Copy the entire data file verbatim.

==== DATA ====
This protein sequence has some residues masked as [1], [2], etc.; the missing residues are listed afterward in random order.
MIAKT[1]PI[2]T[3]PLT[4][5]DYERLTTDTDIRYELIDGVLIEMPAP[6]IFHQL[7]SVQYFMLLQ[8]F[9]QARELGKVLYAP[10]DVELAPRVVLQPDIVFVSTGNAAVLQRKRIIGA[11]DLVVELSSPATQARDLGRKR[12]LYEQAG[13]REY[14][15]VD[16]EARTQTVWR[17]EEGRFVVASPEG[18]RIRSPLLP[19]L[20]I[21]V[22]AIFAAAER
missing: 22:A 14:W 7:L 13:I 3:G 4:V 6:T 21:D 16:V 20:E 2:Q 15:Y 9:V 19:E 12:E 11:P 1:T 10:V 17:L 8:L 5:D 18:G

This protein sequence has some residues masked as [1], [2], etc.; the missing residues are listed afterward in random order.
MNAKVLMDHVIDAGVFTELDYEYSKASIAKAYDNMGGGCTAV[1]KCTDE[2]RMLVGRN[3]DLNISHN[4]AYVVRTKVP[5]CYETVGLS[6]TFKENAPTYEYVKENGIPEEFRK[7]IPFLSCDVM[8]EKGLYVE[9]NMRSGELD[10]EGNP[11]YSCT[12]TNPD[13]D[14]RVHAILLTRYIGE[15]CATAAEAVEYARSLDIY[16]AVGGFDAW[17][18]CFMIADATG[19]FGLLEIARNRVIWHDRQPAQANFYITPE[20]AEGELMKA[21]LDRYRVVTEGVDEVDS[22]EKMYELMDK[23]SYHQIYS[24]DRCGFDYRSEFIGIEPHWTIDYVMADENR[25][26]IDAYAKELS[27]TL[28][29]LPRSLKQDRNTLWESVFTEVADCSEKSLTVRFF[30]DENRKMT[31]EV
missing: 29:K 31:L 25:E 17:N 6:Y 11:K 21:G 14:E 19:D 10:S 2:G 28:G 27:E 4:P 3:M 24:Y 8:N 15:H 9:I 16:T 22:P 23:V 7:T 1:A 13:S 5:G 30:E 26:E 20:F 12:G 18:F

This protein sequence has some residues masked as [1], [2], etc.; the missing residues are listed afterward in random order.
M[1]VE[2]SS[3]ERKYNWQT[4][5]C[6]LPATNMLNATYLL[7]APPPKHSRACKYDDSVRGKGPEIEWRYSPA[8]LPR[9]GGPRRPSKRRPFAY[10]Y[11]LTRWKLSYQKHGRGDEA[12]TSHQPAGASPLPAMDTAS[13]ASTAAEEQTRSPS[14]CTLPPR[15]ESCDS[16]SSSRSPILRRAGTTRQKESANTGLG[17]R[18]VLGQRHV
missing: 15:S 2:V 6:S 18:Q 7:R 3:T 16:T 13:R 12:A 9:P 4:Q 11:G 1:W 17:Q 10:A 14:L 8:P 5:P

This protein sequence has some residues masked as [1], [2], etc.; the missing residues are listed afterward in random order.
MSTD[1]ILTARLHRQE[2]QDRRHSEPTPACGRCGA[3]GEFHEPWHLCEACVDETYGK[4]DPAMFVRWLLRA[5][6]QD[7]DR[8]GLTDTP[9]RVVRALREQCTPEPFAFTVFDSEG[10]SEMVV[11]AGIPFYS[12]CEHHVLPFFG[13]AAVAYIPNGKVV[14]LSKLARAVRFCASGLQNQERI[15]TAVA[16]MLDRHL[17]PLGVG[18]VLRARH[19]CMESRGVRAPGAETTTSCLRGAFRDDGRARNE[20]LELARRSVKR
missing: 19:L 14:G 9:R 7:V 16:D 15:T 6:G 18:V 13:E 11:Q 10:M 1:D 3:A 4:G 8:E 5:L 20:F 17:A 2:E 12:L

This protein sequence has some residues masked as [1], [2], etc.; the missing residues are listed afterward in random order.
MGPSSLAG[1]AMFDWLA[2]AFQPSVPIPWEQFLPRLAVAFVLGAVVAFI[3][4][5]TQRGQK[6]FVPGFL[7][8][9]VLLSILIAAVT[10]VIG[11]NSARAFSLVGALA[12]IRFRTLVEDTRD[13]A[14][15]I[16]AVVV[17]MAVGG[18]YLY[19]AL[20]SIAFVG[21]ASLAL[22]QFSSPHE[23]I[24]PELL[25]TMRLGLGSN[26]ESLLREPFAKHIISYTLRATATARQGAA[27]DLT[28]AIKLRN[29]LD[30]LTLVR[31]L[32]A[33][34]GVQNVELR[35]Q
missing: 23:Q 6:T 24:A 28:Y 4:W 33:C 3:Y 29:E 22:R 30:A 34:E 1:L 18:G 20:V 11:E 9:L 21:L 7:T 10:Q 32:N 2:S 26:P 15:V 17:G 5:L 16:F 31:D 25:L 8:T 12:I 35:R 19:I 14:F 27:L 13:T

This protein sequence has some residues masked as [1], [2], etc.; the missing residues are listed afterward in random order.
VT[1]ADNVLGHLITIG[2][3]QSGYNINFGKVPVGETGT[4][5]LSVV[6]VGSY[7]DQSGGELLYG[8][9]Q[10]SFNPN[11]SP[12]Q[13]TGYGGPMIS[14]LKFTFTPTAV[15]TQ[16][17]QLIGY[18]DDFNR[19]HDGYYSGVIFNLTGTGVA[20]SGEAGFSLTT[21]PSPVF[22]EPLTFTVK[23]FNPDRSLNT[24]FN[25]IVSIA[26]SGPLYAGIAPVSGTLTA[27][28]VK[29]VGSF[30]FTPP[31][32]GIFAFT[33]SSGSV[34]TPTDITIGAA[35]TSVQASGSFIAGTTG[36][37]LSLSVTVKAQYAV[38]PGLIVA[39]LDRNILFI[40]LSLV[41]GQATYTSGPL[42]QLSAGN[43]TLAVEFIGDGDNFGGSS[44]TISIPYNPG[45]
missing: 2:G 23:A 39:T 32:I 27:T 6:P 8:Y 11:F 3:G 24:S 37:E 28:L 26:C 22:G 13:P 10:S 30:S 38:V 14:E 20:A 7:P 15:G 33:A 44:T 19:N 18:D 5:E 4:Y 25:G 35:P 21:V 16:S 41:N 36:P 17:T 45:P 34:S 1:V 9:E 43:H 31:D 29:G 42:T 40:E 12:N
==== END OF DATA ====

This protein sequence has some residues masked as [1], [2], etc.; the missing residues are listed afterward in random order.
MIAKT[1]PI[2]T[3]PLT[4][5]DYERLTTDTDIRYELIDGVLIEMPAP[6]IFHQL[7]SVQYFMLLQ[8]F[9]QARELGKVLYAP[10]DVELAPRVVLQPDIVFVSTGNAAVLQRKRIIGA[11]DLVVELSSPATQARDLGRKR[12]LYEQAG[13]REY[14][15]VD[16]EARTQTVWR[17]EEGRFVVASPEG[18]RIRSPLLP[19]L[20]I[21]V[22]AIFAAAER
missing: 22:A 14:W 7:L 13:I 3:G 4:V 6:T 21:D 16:V 20:E 2:Q 15:Y 9:V 19:E 12:E 11:P 1:T 10:V 17:L 8:L 5:D 18:G

This protein sequence has some residues masked as [1], [2], etc.; the missing residues are listed afterward in random order.
MNAKVLMDHVIDAGVFTELDYEYSKASIAKAYDNMGGGCTAV[1]KCTDE[2]RMLVGRN[3]DLNISHN[4]AYVVRTKVP[5]CYETVGLS[6]TFKENAPTYEYVKENGIPEEFRK[7]IPFLSCDVM[8]EKGLYVE[9]NMRSGELD[10]EGNP[11]YSCT[12]TNPD[13]D[14]RVHAILLTRYIGE[15]CATAAEAVEYARSLDIY[16]AVGGFDAW[17][18]CFMIADATG[19]FGLLEIARNRVIWHDRQPAQANFYITPE[20]AEGELMKA[21]LDRYRVVTEGVDEVDS[22]EKMYELMDK[23]SYHQIYS[24]DRCGFDYRSEFIGIEPHWTIDYVMADENR[25][26]IDAYAKELS[27]TL[28][29]LPRSLKQDRNTLWESVFTEVADCSEKSLTVRFF[30]DENRKMT[31]EV
missing: 29:K 31:L 25:E 17:N 6:Y 11:K 21:G 14:E 19:D 10:S 2:G 28:G 27:E 4:P 3:M 24:Y 8:N 15:H 9:I 16:T 22:P 23:V 7:T 1:A 13:S 5:G 30:E 26:E 20:F 12:G 18:F

This protein sequence has some residues masked as [1], [2], etc.; the missing residues are listed afterward in random order.
M[1]VE[2]SS[3]ERKYNWQT[4][5]C[6]LPATNMLNATYLL[7]APPPKHSRACKYDDSVRGKGPEIEWRYSPA[8]LPR[9]GGPRRPSKRRPFAY[10]Y[11]LTRWKLSYQKHGRGDEA[12]TSHQPAGASPLPAMDTAS[13]ASTAAEEQTRSPS[14]CTLPPR[15]ESCDS[16]SSSRSPILRRAGTTRQKESANTGLG[17]R[18]VLGQRHV
missing: 15:S 2:V 6:S 18:Q 7:R 3:T 16:T 13:R 12:A 9:P 4:Q 11:G 1:W 17:Q 10:A 14:L 8:P 5:P

This protein sequence has some residues masked as [1], [2], etc.; the missing residues are listed afterward in random order.
MSTD[1]ILTARLHRQE[2]QDRRHSEPTPACGRCGA[3]GEFHEPWHLCEACVDETYGK[4]DPAMFVRWLLRA[5][6]QD[7]DR[8]GLTDTP[9]RVVRALREQCTPEPFAFTVFDSEG[10]SEMVV[11]AGIPFYS[12]CEHHVLPFFG[13]AAVAYIPNGKVV[14]LSKLARAVRFCASGLQNQERI[15]TAVA[16]MLDRHL[17]PLGVG[18]VLRARH[19]CMESRGVRAPGAETTTSCLRGAFRDDGRARNE[20]LELARRSVKR
missing: 19:L 14:G 9:R 7:V 16:D 15:T 6:G 18:V 13:E 11:Q 10:M 1:D 3:A 4:G 8:E 5:L 20:F 17:A 2:E 12:L

This protein sequence has some residues masked as [1], [2], etc.; the missing residues are listed afterward in random order.
MGPSSLAG[1]AMFDWLA[2]AFQPSVPIPWEQFLPRLAVAFVLGAVVAFI[3][4][5]TQRGQK[6]FVPGFL[7][8][9]VLLSILIAAVT[10]VIG[11]NSARAFSLVGALA[12]IRFRTLVEDTRD[13]A[14][15]I[16]AVVV[17]MAVGG[18]YLY[19]AL[20]SIAFVG[21]ASLAL[22]QFSSPHE[23]I[24]PELL[25]TMRLGLGSN[26]ESLLREPFAKHIISYTLRATATARQGAA[27]DLT[28]AIKLRN[29]LD[30]LTLVR[31]L[32]A[33][34]GVQNVELR[35]Q
missing: 23:Q 6:T 24:A 28:Y 4:W 33:C 3:Y 29:E 22:R 30:A 34:E 1:L 18:G 20:V 11:E 9:L 21:L 7:T 10:Q 32:N 2:S 26:P 15:V 17:G 5:L 16:F 31:D 25:L 8:T 12:I 35:R 19:I 14:F 27:L 13:T

This protein sequence has some residues masked as [1], [2], etc.; the missing residues are listed afterward in random order.
VT[1]ADNVLGHLITIG[2][3]QSGYNINFGKVPVGETGT[4][5]LSVV[6]VGSY[7]DQSGGELLYG[8][9]Q[10]SFNPN[11]SP[12]Q[13]TGYGGPMIS[14]LKFTFTPTAV[15]TQ[16][17]QLIGY[18]DDFNR[19]HDGYYSGVIFNLTGTGVA[20]SGEAGFSLTT[21]PSPVF[22]EPLTFTVK[23]FNPDRSLNT[24]FN[25]IVSIA[26]SGPLYAGIAPVSGTLTA[27][28]VK[29]VGSF[30]FTPP[31][32]GIFAFT[33]SSGSV[34]TPTDITIGAA[35]TSVQASGSFIAGTTG[36][37]LSLSVTVKAQYAV[38]PGLIVA[39]LDRNILFI[40]LSLV[41]GQATYTSGPL[42]QLSAGN[43]TLAVEFIGDGDNFGGSS[44]TISIPYNPG[45]
missing: 2:G 23:A 39:T 32:I 27:T 6:P 8:Y 11:F 3:G 24:S 37:E 28:L 26:C 22:G 13:P 10:S 30:S 38:V 14:E 20:A 7:P 15:G 33:A 44:T 19:N 18:D 5:E 4:Y 25:G 35:P 21:V 16:S 41:N 36:P 17:T 45:P 34:S 1:V 9:E 43:H 31:D 29:G 42:T 40:E 12:N